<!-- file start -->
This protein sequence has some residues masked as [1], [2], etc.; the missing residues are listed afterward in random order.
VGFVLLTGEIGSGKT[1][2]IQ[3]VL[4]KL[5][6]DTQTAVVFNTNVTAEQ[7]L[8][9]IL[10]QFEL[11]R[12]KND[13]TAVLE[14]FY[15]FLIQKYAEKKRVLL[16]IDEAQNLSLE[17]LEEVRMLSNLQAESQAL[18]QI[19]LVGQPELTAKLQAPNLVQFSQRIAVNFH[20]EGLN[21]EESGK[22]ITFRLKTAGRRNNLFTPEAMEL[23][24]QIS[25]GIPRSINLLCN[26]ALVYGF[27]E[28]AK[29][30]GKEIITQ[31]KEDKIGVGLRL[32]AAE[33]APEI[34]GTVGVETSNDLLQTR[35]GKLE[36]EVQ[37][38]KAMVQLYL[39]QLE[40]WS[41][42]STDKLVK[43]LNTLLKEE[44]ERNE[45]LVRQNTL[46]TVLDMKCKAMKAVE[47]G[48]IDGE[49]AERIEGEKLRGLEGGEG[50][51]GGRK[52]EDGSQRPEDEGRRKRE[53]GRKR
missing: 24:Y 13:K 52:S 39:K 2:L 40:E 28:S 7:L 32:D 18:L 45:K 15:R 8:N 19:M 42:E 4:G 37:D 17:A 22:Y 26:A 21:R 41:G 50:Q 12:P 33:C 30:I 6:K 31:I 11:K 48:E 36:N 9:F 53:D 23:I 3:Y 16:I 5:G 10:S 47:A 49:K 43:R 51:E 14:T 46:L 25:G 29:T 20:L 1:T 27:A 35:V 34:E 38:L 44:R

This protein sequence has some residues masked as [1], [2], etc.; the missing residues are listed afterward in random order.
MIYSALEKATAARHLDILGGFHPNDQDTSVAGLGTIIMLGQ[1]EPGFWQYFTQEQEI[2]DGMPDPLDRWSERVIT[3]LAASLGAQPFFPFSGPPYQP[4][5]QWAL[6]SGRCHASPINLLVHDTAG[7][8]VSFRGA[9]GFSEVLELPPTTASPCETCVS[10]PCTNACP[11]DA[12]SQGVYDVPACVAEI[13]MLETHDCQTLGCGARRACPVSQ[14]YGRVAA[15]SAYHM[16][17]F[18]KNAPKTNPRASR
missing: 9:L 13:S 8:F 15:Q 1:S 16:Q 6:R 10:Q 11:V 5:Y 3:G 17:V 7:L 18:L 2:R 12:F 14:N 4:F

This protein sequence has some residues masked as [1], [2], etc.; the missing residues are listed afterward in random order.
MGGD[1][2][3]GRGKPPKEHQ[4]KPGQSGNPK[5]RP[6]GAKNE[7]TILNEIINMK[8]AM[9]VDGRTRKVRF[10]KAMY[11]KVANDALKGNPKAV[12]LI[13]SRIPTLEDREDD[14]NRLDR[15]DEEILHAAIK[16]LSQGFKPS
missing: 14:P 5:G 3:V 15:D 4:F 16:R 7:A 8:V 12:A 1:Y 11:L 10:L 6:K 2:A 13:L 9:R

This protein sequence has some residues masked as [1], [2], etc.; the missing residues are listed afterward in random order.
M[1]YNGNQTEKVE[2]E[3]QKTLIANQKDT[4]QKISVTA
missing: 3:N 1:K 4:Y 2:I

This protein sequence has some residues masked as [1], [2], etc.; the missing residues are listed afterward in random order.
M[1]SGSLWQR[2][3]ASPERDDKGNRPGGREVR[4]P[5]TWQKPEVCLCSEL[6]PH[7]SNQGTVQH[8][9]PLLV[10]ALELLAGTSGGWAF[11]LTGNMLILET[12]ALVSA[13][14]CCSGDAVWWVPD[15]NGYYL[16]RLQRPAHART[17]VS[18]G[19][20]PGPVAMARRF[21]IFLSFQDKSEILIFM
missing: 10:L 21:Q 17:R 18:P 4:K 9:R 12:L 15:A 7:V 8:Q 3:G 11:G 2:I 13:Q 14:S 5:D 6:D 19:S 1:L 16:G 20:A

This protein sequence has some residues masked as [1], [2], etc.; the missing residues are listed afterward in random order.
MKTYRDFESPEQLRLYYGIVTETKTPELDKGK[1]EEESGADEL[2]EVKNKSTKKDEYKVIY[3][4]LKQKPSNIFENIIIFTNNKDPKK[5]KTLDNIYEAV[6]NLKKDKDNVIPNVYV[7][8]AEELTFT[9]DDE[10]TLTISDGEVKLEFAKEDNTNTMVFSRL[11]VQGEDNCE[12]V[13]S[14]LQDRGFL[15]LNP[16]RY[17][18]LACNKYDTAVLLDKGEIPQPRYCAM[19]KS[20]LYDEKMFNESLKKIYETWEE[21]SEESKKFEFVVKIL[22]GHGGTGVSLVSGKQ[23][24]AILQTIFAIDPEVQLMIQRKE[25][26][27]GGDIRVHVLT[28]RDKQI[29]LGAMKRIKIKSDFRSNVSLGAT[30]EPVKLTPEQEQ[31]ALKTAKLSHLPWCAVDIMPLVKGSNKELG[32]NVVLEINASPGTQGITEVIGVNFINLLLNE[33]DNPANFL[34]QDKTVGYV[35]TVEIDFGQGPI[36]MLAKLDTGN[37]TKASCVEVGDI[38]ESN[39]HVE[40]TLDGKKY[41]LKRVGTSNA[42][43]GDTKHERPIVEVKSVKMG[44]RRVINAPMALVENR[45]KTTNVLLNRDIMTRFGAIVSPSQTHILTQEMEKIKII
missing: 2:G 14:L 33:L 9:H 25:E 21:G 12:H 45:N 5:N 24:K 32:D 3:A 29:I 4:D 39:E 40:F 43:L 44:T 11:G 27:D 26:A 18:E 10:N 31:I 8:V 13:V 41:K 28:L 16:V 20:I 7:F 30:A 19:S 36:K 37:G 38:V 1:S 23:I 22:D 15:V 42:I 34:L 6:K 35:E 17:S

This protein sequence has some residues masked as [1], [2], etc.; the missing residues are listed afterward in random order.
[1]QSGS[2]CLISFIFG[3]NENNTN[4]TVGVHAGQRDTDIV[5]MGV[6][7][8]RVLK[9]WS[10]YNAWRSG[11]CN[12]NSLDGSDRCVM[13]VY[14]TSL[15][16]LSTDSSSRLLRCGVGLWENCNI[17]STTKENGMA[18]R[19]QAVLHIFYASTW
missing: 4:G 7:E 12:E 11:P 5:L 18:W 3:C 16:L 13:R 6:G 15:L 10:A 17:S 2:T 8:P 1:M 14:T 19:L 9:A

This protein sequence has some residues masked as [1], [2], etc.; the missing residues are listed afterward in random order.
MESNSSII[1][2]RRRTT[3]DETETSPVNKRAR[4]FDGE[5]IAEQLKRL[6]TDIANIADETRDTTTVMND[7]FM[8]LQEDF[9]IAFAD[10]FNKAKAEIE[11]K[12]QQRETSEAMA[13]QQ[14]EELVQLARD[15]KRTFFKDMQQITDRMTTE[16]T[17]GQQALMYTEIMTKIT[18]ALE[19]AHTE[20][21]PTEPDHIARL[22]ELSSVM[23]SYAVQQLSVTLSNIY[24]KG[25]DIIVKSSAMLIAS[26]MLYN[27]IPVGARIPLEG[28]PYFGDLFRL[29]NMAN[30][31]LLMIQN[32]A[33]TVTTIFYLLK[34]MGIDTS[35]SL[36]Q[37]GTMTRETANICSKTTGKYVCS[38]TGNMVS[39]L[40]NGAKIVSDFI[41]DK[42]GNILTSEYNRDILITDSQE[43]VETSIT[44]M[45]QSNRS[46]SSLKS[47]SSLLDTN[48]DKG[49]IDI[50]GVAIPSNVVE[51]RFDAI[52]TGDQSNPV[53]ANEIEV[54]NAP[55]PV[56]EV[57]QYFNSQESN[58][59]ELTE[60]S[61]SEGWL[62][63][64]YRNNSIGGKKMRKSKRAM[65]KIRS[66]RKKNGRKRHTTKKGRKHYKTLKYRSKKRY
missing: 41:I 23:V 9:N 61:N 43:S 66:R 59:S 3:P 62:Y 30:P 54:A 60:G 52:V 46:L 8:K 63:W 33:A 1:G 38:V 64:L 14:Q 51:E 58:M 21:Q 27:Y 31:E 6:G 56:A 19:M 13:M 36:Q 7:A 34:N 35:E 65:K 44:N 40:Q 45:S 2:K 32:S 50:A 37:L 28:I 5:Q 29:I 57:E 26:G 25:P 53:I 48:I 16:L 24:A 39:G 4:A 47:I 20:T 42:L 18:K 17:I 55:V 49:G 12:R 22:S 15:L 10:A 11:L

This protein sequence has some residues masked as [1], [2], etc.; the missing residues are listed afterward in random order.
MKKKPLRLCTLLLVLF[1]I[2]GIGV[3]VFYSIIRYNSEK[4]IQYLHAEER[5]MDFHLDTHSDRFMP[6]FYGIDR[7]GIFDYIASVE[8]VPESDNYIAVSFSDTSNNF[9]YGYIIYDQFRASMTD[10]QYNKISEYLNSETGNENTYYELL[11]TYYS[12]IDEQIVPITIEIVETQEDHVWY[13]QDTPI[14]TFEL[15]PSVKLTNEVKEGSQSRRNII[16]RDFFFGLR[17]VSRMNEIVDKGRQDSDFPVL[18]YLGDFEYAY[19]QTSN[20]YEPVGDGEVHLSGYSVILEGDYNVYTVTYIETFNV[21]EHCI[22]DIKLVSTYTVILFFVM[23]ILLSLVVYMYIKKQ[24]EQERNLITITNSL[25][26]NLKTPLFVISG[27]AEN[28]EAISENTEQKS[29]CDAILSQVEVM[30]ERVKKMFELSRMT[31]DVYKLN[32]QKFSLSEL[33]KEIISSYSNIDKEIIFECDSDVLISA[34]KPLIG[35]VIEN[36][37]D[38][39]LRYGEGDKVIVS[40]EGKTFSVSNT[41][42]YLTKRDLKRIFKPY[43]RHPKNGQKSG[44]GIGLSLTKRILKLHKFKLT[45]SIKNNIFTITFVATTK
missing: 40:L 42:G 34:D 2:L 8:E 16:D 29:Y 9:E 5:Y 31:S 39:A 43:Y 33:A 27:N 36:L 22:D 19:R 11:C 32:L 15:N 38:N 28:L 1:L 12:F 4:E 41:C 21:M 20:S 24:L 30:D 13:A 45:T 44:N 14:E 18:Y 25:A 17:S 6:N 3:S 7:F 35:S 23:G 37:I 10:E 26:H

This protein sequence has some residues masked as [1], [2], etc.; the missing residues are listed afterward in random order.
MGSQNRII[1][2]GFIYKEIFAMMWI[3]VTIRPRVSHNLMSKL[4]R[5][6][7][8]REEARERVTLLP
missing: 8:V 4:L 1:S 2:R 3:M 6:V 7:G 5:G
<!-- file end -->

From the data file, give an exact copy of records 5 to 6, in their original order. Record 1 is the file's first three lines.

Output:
This protein sequence has some residues masked as [1], [2], etc.; the missing residues are listed afterward in random order.
M[1]SGSLWQR[2][3]ASPERDDKGNRPGGREVR[4]P[5]TWQKPEVCLCSEL[6]PH[7]SNQGTVQH[8][9]PLLV[10]ALELLAGTSGGWAF[11]LTGNMLILET[12]ALVSA[13][14]CCSGDAVWWVPD[15]NGYYL[16]RLQRPAHART[17]VS[18]G[19][20]PGPVAMARRF[21]IFLSFQDKSEILIFM
missing: 10:L 21:Q 17:R 18:P 4:K 9:R 12:L 15:A 7:V 8:Q 3:G 11:G 2:I 13:Q 14:S 5:D 6:D 19:S 1:L 16:G 20:A

This protein sequence has some residues masked as [1], [2], etc.; the missing residues are listed afterward in random order.
MKTYRDFESPEQLRLYYGIVTETKTPELDKGK[1]EEESGADEL[2]EVKNKSTKKDEYKVIY[3][4]LKQKPSNIFENIIIFTNNKDPKK[5]KTLDNIYEAV[6]NLKKDKDNVIPNVYV[7][8]AEELTFT[9]DDE[10]TLTISDGEVKLEFAKEDNTNTMVFSRL[11]VQGEDNCE[12]V[13]S[14]LQDRGFL[15]LNP[16]RY[17][18]LACNKYDTAVLLDKGEIPQPRYCAM[19]KS[20]LYDEKMFNESLKKIYETWEE[21]SEESKKFEFVVKIL[22]GHGGTGVSLVSGKQ[23][24]AILQTIFAIDPEVQLMIQRKE[25][26][27]GGDIRVHVLT[28]RDKQI[29]LGAMKRIKIKSDFRSNVSLGAT[30]EPVKLTPEQEQ[31]ALKTAKLSHLPWCAVDIMPLVKGSNKELG[32]NVVLEINASPGTQGITEVIGVNFINLLLNE[33]DNPANFL[34]QDKTVGYV[35]TVEIDFGQGPI[36]MLAKLDTGN[37]TKASCVEVGDI[38]ESN[39]HVE[40]TLDGKKY[41]LKRVGTSNA[42][43]GDTKHERPIVEVKSVKMG[44]RRVINAPMALVENR[45]KTTNVLLNRDIMTRFGAIVSPSQTHILTQEMEKIKII
missing: 2:G 14:L 33:L 9:H 25:E 21:G 12:H 45:N 5:N 24:K 32:D 3:A 29:I 4:D 39:E 40:F 43:L 44:T 11:G 27:D 26:A 18:E 10:N 31:I 8:V 13:V 41:K 28:L 16:V 20:I 7:F 30:A 19:S 36:K 37:G 38:V 1:S 23:I 22:D 15:V 42:I 34:L 6:K 35:E 17:S